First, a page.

An off-the-wall rationalization to pull down Winston Churchill’s statue (recalling reference in the prior article to an attack c/o leftie BBC) was that, “A truer history would remember how unimportant many of his constructive acts were and how awful his destructive ones [were]”; anyone who knows ANYTHING about WW-II knows that he both predicted Hitler’s hegemony and saved Britain from invasion, although it appears (again recalling an extraordinary confession of ignorance) that the leader of an “independent Police Advisory Group” was supportive of attacking Churchill because, “I haven’t personally met him.”
While noting what has occurred in Europe, note that —the U.K. Foreign Office suggested the Clive of India statue ”may have to go”; —trash bin art mocking the English working class had been placed beside a toppled statue; —Oxford protesters demanded removal of the statue of British colonialist Cecil Rhodes; and —in Belgium, a statue of Julius Caesar had been vandalized.
This final event recalls a piece (again from the prior essay) that perhaps was not quoted sufficiently, for it surveyed one segment of settled history thusly:
As long as we’re tearing down monuments and statues to alleged racists, why not trash the anti-Semites while we’re at it?
That’s the attitude of some Jews to the rerun of China’s Cultural Revolution currently playing on our televisions screens in which woke protesters are seeking to erase all evidence of alleged evil racists on display in the public squares of the world. The reaction to the callous murder of George Floyd at the hands of a Minneapolis policeman has provoked a necessary debate about police brutality and racism, even though many of those who are seeking to guide that discussion are operating under some misconceptions about the facts about police killings.
The problems with the protests go beyond such distortions, or even the fact that in some cases, rioting and looting followed. What we are now faced with is a surge of revisionism, moral preening and virtue signaling about racism that is seeking to retrospectively erase or “cancel”—to use the language of social media—much in our history, art and literature that is alleged to represent its racist past.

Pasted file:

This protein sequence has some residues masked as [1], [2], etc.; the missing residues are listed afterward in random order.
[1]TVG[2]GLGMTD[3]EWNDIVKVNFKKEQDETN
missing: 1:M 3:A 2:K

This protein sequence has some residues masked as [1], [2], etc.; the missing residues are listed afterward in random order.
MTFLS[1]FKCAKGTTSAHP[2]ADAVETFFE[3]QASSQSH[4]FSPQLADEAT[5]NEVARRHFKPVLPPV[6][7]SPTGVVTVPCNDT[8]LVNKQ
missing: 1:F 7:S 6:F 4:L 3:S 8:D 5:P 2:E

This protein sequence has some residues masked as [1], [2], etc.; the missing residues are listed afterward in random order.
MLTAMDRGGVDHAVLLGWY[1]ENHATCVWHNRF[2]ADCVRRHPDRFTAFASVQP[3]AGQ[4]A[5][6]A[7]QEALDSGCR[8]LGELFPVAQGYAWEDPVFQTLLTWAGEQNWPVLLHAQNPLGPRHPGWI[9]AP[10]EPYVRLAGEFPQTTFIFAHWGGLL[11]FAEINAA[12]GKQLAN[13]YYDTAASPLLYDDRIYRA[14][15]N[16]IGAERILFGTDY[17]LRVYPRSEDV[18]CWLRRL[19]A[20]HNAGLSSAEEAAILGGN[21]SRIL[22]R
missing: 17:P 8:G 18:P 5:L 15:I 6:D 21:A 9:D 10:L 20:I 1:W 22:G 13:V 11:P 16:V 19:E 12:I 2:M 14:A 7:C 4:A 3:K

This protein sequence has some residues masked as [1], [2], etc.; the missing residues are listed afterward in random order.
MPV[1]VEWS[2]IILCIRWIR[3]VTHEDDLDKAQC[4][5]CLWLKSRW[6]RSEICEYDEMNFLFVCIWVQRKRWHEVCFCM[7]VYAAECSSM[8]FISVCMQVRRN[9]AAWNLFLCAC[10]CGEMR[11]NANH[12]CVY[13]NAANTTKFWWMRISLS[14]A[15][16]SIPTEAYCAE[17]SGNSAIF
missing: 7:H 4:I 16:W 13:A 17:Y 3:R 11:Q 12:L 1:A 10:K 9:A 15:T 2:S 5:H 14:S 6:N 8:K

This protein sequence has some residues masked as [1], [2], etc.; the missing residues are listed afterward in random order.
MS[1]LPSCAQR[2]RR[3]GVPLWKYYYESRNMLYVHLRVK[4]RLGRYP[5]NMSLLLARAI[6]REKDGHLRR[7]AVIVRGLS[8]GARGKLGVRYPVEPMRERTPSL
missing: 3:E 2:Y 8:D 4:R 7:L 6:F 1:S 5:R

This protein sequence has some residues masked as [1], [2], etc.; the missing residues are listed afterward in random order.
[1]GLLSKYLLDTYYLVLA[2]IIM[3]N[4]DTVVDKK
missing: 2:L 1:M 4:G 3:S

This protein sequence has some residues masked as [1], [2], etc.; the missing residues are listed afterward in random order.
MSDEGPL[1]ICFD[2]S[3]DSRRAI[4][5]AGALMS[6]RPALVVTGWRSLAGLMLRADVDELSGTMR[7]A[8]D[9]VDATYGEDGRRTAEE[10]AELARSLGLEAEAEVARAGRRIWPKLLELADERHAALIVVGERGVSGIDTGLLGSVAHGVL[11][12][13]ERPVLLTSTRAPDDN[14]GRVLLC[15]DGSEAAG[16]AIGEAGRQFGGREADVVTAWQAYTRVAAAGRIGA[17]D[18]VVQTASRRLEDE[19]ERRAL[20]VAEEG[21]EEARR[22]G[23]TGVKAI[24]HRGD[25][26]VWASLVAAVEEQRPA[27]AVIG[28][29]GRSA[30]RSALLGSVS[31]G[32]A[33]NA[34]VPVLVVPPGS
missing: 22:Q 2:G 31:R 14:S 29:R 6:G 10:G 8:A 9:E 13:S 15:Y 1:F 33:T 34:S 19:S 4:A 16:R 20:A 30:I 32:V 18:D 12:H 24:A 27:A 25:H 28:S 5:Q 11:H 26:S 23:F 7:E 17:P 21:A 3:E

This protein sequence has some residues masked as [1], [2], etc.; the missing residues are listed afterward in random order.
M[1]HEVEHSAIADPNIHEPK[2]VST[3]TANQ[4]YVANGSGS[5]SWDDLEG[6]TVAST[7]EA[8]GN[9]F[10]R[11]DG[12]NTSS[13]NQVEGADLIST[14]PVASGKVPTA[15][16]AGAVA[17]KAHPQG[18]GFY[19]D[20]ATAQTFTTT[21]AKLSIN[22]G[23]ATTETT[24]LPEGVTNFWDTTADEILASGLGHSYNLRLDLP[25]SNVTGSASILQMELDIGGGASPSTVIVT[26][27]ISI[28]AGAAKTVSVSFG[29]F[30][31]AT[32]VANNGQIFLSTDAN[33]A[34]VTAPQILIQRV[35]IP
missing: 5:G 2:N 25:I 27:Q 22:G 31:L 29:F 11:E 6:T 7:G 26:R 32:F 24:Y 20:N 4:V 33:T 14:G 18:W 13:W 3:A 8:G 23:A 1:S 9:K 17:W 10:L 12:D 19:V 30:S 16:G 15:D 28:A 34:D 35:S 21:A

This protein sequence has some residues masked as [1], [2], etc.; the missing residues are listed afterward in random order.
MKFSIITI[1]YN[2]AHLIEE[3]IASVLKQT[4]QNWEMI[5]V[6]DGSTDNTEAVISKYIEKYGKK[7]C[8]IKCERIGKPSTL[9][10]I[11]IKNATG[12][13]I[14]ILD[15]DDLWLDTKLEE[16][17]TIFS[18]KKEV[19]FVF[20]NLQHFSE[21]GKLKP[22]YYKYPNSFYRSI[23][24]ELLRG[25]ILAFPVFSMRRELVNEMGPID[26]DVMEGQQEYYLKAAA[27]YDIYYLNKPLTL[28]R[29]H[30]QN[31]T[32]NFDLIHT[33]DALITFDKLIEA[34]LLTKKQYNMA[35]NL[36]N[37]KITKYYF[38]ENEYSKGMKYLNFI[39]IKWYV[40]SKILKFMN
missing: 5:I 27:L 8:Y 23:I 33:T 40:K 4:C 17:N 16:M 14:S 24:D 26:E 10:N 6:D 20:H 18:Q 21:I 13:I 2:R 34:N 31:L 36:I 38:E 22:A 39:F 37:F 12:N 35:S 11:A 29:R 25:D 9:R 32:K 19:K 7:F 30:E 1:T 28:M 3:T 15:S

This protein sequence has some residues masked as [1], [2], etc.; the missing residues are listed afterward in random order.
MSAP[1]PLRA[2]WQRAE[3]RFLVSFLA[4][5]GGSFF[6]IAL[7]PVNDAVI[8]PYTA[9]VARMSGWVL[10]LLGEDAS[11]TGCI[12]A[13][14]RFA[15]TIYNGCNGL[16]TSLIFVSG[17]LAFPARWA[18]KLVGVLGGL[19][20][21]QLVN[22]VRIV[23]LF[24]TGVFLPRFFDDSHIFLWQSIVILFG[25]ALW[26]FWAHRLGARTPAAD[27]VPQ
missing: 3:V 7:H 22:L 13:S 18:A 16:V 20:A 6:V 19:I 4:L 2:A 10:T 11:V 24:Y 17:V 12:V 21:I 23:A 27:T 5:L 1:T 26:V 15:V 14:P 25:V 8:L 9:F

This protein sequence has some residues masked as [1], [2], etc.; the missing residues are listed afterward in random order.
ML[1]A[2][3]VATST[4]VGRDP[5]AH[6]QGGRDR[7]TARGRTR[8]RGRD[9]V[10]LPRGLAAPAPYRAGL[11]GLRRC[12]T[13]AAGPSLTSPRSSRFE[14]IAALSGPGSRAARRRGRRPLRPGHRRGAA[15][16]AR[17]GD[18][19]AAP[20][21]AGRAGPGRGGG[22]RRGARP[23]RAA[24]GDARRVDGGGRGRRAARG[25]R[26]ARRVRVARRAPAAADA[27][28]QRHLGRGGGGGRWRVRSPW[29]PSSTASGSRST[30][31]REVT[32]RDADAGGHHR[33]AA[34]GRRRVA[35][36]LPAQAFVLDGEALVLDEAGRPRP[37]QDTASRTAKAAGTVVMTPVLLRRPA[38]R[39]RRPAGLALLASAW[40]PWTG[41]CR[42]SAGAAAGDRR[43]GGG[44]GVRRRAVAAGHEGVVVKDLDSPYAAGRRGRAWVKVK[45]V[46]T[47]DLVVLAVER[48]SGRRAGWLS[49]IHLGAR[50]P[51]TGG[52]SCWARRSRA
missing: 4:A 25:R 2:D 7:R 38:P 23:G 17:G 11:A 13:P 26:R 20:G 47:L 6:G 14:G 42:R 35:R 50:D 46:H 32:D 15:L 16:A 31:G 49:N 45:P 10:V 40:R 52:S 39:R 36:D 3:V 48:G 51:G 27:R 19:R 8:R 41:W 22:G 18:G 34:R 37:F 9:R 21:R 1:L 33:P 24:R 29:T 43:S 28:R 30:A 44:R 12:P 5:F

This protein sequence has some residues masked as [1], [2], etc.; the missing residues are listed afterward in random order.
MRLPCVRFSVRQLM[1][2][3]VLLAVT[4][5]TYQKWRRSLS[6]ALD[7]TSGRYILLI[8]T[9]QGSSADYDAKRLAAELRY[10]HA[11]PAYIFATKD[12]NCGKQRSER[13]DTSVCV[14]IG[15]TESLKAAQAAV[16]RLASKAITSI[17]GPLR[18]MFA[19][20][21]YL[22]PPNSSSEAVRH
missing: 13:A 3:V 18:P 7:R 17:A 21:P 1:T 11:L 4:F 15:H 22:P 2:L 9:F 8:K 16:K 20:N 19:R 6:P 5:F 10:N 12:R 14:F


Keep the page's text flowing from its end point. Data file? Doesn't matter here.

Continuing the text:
A fair-minded observer might respond to this spasm of iconoclasm by suggesting that we not stop with statues of those who owned or traded slaves, fought for the Confederacy, sought to have American slaves returned to Africa (Abraham Lincoln) or was a defender of British imperialism (Winston Churchill), despite their heroism and essential roles in defending the right. We could then go on to include prominent anti-Semites on the list of those to be toppled from their famous perches.
If we were to do that, rampaging Jews could join the anarchists in the streets and start by decapitating most busts or statues of leaders of the Roman empire for their atrocities against the Jewish people—a task that would include dynamiting the Arch of Titus, which depicts the enslavement of Jews and the looting of the Second Temple, and renaming Hadrian’s Wall in northern England (named for the emperor who built the amazing structure that stretches across the entire island of Britain, but who also laid waste to Judea murdering countless Jews during the Bar Kochba revolt).
We could go on to knock down statues of all medieval and early modern European monarchs who discriminated against or persecuted and murdered Jews (it would be easier to list the ones who didn’t attack the Jews than the ones who did), as well as some, but not all, of the popes. The list of anti-Semitic modern statesman, in addition to thinkers and writers is equally lengthy.
This article continued (somewhat facetiously) to lambaste initiatives to decolonize bookshelves, yielding this conclusion (that, not incidentally) is congruent with the gravamen of this series of anti-Antifa/BLM pieces:
[T]he only thing for principled persons to do now is stand up against this impulse. Though so much of contemporary culture is pushing us towards compliance with cancel culture, we must summon up the courage to resist all outrage mobs, and to refuse to virtue signal or denounce those who fall afoul of the self-appointed arbiters of wokeness. We should defend Western civilization—warts and all—against those who wish to consign it to the dustbin of history. The alternative is not only a catastrophe for the West, but also for the Jews.